7 Social Hacks For Manipulating People 1. Whenever someone is angry and confrontational, stand next to them instead of in front of them. You won’t appear as so much of a threat, and they eventually calm down. 2. 3. 4. 5. 6. Madonna–whore complex In sexual politics the view of women as either Madonnas or whores limits women's sexual expression, offering two mutually exclusive ways to construct a sexual identity.[4] The term is also used popularly, often with subtly different meanings. Causes[edit] Freud argued that the Madonna–whore complex is caused by oedipal castration fears which arise when a man experiences the affection he once felt for his mother with women he now sexually desires. In order to manage this anxiety, the man categorizes women into two groups: women he can admire and women he finds sexually attractive. This earlier theory is based not on oedipal-based castration anxiety but on man's primary hatred of women, stimulated by the child’s sense that he had been made to experience intolerable frustration and/or narcissistic injury at the hands of his mother. According to Freudian psychology, this complex often develops when the sufferer is raised by a cold and distant mother. In popular culture[edit] See also[edit] Notes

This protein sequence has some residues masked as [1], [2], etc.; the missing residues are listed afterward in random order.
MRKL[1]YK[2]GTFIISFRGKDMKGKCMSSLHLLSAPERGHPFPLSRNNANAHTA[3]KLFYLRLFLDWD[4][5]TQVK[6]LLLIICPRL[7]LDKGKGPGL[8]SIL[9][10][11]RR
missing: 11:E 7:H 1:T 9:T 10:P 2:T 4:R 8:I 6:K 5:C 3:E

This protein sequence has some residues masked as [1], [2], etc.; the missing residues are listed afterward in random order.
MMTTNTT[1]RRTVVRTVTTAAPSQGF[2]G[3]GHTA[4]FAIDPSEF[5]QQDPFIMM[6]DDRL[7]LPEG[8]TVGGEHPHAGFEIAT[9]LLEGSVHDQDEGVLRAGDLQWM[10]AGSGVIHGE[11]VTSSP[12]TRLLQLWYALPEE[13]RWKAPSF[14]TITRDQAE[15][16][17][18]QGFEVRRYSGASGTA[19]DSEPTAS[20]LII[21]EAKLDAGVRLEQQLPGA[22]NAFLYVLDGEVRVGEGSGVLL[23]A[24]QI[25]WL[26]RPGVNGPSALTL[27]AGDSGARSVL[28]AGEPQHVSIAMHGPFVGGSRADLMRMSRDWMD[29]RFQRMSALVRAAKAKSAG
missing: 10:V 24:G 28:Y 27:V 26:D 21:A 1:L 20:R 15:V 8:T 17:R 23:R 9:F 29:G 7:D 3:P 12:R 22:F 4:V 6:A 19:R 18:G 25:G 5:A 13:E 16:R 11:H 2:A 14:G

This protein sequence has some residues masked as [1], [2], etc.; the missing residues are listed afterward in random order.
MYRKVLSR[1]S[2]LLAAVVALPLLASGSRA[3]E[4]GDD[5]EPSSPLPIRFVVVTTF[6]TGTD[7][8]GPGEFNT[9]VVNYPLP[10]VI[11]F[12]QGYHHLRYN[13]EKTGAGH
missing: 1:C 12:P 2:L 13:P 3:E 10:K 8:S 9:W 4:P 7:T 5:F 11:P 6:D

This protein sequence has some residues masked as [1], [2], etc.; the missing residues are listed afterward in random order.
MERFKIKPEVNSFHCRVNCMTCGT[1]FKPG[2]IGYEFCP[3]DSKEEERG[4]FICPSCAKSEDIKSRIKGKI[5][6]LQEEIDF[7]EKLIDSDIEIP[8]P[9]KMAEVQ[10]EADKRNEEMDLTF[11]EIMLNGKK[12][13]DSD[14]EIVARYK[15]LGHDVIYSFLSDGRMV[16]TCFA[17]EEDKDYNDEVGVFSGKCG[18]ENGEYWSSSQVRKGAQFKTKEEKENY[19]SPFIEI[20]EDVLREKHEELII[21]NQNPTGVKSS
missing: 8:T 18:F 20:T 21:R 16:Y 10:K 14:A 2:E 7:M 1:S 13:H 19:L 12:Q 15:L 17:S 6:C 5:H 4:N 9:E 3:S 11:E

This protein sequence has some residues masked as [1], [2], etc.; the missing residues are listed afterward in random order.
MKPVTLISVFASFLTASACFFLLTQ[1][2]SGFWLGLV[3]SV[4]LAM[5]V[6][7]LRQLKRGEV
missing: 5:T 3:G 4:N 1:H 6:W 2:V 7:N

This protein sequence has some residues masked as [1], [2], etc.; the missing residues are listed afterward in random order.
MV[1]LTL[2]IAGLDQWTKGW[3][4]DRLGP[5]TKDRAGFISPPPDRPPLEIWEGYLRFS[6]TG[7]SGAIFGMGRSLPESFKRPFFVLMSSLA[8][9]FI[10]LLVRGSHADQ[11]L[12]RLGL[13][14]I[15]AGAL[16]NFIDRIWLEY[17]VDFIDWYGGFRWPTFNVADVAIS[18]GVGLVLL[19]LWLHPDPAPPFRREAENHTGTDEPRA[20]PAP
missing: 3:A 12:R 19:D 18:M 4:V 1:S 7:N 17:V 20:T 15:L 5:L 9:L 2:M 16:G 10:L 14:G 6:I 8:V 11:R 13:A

It's Not All About You (Chances are, others aren't judging you as harshy as you think, if at all.) From Los Angeles Times: It's not all about you Chances are, others aren't judging you as harshly as you think, if at all. By Benedict Carey Times Staff Writer January 13, 2003 Oh, things sure took a bad turn. Take a deep breath. A growing body of research shows that far fewer people notice our gaffes than we believe as we pace the floor in private, going over and over the faux pas. Learning to recognize this self-deception can soothe the anxiety that surrounds social interactions. The spotlight effect blinds us in several ways. A pioneer in this field, Tom Gilovich, a psychologist at Cornell, has demonstrated the same exaggerated misperceptions in several situations, such as group discussions about social issues. The findings apply to most of us, of course, but not to everybody -- some people really do live under a microscope, as a chosen way of life. Most of the time a mistake is just a mistake, not a death sentence. Yet we don't expect that same empathy for ourselves.